View Full Version : Thanksgiving Surprise

November 30, 2011, 05:27 PM
Struggled out in the drizzle, fog and early morning blackness Thanksgiving morning against my better judgement. Half an hour after legal sunrise I watched this buck slowly emerge from the fog and disappear straight into the brush. Half an hour later as the fog burned off enough to see again, he was standing in the middle of a crowd of does just at the edge of the clearing not far from where he'd disappeared earlier. Not a Kansas Monster, but completely respectable for the Texas Hill Country. The real surprise came when I started skinning him and discovered he was a stag!

November 30, 2011, 06:22 PM
Nice looking animal

TX Hunter
December 2, 2011, 11:12 AM
good looking Deer. But im curious what do you mean by a Stag ?

December 2, 2011, 01:58 PM
I'll admit, I looked it up the other day and its meaning is ambiguous, but in his context I think it was castrated or otherwise sterile.

TX Hunter
December 2, 2011, 05:11 PM
I didnt know, but that makes me wonder how a Deer would end up like this, I wonder if it would be done by Man, an accident, or maby a birth defect? Guess we will never know. Anyhow, if it has the same effect on Deer that it does on Cattle, the meat should be delicious.:)

Dr. A
December 2, 2011, 11:50 PM
Surely the testes were retained. I've castrated thousands of animals in my life, and unless an animal is castrated by man or accident, they have gonads. Once in a while they are retained (cryptorchid).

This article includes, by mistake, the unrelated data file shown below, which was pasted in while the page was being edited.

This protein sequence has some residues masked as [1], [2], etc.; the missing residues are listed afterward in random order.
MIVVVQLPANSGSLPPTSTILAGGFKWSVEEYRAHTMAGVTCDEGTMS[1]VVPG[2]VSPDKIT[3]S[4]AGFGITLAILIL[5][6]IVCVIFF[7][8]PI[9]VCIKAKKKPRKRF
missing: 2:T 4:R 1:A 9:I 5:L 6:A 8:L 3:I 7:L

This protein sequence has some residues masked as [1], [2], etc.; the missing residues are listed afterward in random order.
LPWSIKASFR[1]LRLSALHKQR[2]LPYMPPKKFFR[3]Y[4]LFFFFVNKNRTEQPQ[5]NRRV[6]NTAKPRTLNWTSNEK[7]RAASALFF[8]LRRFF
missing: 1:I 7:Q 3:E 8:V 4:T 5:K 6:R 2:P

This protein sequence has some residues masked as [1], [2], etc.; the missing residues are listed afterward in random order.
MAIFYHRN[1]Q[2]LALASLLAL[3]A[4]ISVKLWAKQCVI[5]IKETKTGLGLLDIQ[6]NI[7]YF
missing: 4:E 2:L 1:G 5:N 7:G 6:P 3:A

December 3, 2011, 09:05 PM
Maybe he means hermaphrodite?


December 4, 2011, 08:14 AM
That is a nice kill. I have heard of wild pigs getting larger tusks after being gelted.

December 4, 2011, 08:57 AM
Congrats on the nice buck.

December 5, 2011, 12:05 PM
Thanks guys. The local term is stag. Cryptorchid is most likely the correct medical term. Once in a while there are tiny little testicles undecended, other times they are so small there's not even any discernable gonads. Nobody seems to know exactly why these animals occur but it seems to follow a "wet" year when the does eat a lot of lichen while they are pregnant (according to A&M). The problem is the animals are usually several years old before their condition is known. There may be sterile does too, but we have never bothered to look, a fat doe is usually presumed to have lost her fawns to predation. It could be like in cattle when there are mixed sex twins, the heifer is invariably sterile (freemartin), the bull calf goes to market, so we would never know about him. In any event, they are like barred hogs and castrated steers when it's time to eat.